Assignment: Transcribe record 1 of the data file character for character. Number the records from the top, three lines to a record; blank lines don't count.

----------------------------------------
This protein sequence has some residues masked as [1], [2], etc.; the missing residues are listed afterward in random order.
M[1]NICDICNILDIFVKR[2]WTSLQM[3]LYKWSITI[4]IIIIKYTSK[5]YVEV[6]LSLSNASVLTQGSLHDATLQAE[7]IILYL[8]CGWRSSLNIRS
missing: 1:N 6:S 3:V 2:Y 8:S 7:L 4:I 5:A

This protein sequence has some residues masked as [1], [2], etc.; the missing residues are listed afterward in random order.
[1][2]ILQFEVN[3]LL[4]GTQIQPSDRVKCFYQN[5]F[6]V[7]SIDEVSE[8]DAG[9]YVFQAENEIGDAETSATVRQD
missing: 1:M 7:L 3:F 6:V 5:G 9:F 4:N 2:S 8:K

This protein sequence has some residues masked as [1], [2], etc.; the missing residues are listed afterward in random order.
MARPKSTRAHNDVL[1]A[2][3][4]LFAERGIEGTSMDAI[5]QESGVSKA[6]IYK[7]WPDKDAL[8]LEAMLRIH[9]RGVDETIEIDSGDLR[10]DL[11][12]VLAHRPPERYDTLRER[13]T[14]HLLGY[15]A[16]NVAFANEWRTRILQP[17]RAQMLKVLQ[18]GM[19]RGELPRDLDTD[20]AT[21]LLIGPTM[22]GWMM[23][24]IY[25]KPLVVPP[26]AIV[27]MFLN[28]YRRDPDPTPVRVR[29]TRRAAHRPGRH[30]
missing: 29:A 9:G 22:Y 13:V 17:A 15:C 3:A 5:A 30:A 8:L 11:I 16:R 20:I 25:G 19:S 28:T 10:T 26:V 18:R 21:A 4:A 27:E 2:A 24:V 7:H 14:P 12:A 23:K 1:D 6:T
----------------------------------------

This protein sequence has some residues masked as [1], [2], etc.; the missing residues are listed afterward in random order.
M[1]NICDICNILDIFVKR[2]WTSLQM[3]LYKWSITI[4]IIIIKYTSK[5]YVEV[6]LSLSNASVLTQGSLHDATLQAE[7]IILYL[8]CGWRSSLNIRS
missing: 1:N 6:S 3:V 2:Y 8:S 7:L 4:I 5:A